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Community Collab: What movie do you watch when you need a good cry?

Posted by on Sep 16, 2016 in community collab, coping, featured, inspiration | 2 comments

This summer, we’ve been hosting Questions Of The Week (QOTW) on our Facebook page, and it’s been great to see what our community is into! Last week, we asked: what movie do you watch when you need a good cry? I’ve gotta say, I got a TON of ideas from you… thanks! Bookmark this page, babes, so you know where to go the next time you need to blubber. Here they are, in no particular order: Contact (that’s mine) Homeward Bound You’ve Got Mail Dolphin Tale Steel Magnolias Melissa says: “I’m not one for sad movies, but there are a few episodes of Doctor Who that give me leaky eyeballs.” hee hee! Moulin Rouge! Lord of the Rings Little Women (1994 version) Somewhere in Time A Star is Born Marley and Me (this one got a lot of upvotes!) Saving Private Ryan Bridges of Madison County Harold and Maude Love Story My Girl...

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Community Collab: Your favorite comfort foods

Posted by on Sep 12, 2016 in community collab, featured, inspiration, practicalities | 0 comments

This summer, we’ve been hosting Questions Of The Week (QOTW) on our Facebook page, and it’s been great to see what our community is into! Last week, we asked: what’s your favorite comfort food? Here are some of your responses: Jenni: Sushi, specifically spicy tuna maki! Sandra: Double-baked potatoes. Bake you tater without foil. Scoop out the inside, add butter and sour cream and fake bacon bits and cheese, if you like. Get it mashed together and put back in the skin. You can then bake it off for snacks or freeze for later. We make 8-10 big potatoes at a time and freeze for the days you just can organize more than reheat. Joanne: I’m Italian; comfort food is definitely pasta. Any kind of homemade pasta. For a really difficult day when sweetness is required, affogato is my go to, easy to make and comforting with autumn soon here. Here’s the basic recipe for Affogato: Place 2 small scoops of quality vanilla ice cream (you can replace vanilla flavor by coffee or chocolate ice cream) in a coffee cup, then pour in a shot of espresso or 3 tablespoons strong brewed coffee. Top with shaved dark chocolate and chopped hazelnuts. Jennifer: My comfort foods tend to fall into the soup/bowl food category. Miso Soup (South River Miso makes soy-free miso which is perfect for me), and Arroz Caldo (a savory chicken and rice porridge with garlic and ginger) in particular since they both sit very well on an upset stomach (for me). As far as sweet things, honey is my comfort sweet whether it’s in tea or just a small spoon. Kathy: Chicken rice or noodle soup. Preferably my mom’s! Lynette: Mexican food. (Oh, me too! – Jenni) Erin: This is really simple, but I love rye bread toast with [vegan] butter. It reminds me of my dad because that was his favorite kind of...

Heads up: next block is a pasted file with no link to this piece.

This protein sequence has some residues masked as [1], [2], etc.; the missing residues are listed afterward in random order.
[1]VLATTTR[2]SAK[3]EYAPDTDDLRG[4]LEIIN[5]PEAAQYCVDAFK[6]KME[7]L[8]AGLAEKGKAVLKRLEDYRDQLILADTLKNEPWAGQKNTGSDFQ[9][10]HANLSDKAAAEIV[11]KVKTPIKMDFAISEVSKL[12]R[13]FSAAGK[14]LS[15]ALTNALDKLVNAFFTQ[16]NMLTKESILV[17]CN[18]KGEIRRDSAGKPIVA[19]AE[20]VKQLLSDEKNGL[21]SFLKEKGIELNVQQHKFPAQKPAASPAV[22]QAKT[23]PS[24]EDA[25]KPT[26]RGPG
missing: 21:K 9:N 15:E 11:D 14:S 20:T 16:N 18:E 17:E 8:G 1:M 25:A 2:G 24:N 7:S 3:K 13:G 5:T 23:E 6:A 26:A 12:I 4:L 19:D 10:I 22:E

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A Heart-Felt Lovefest From a Fellow ChronicBabe #AWAPwednesday

Posted by on Sep 7, 2016 in featured, inspiration, relationships | 2 comments

Sometimes, we don’t need a lesson, or a how-to, or a pep talk. Sometimes, we just want to feel loved. Amirite? As ChronicBabes, our lives are really hard. We have moments when we tire of the daily strain of chronic illness or pain. We get frustrated that we have to work twice as hard as healthier people to accomplish the same stuff. We get tired of having to cancel plans. We worry that we’re not valuable members of society if we’re not able to work. We feel like maybe we’re not the best moms, sisters, friends, co-workers, lovers, neighbors. I feel you. While I spend time most days pepping myself up to go out there and be The ChronicBabe, some days I just want to be told I matter, you know? So today, I’m giving you the thing I sometimes need most. A total lovefest. *AWAP = As Well As Possible Now it’s your turn: How about you? Do you feel loved! Let me know in the comments below. Want more #AWAPwednesday? Check out our #AWAPwednesday video playlist, which has more than 100 videos packed with practical advice, lots of humor, and bloopers. Lots of bloopers. Is there a question I can answer for YOU? Add it to the comments below, or shoot me an email. Until we meet again: Be AWAP! Smooches! (Loose) Transcript: Hi! I’m Jenni Grover Prokopy of ChronicBabe.com and today is AWAP Wednesday (that stands for As Well As Possible). Each week, I offer you my personal favorite tips and techniques to help you craft an incredible life beyond illness. Yes! I know you can. Subscribe to the ChronicBabe YouTube channel today to make sure you never miss another video, OK? Hi! I love you. I really, really love you – just the way you are. (Transition) Hi! I’m Jenni Grover Prokopy of ChronicBabe.com and today is AWAP Wednesday (that stands for As Well As Possible). Each week, I offer you my personal favorite tips and techniques to help you craft an incredible life beyond illness. Yes! I know you can. Subscribe to the ChronicBabe YouTube channel today to make sure you never miss another video, OK? Sometimes, we don’t need a lesson, or a how-to, or a pep talk. Sometimes, we just want to feel loved. Amirite? As ChronicBabes, our lives are really hard. We have moments when we tire of the daily strain of chronic illness or pain. We get frustrated that we have to work twice as hard as healthier people to accomplish the same stuff. We get tired of having to cancel plans. We worry that we’re not valuable members of society if we’re not able to work. We feel like maybe we’re not the best...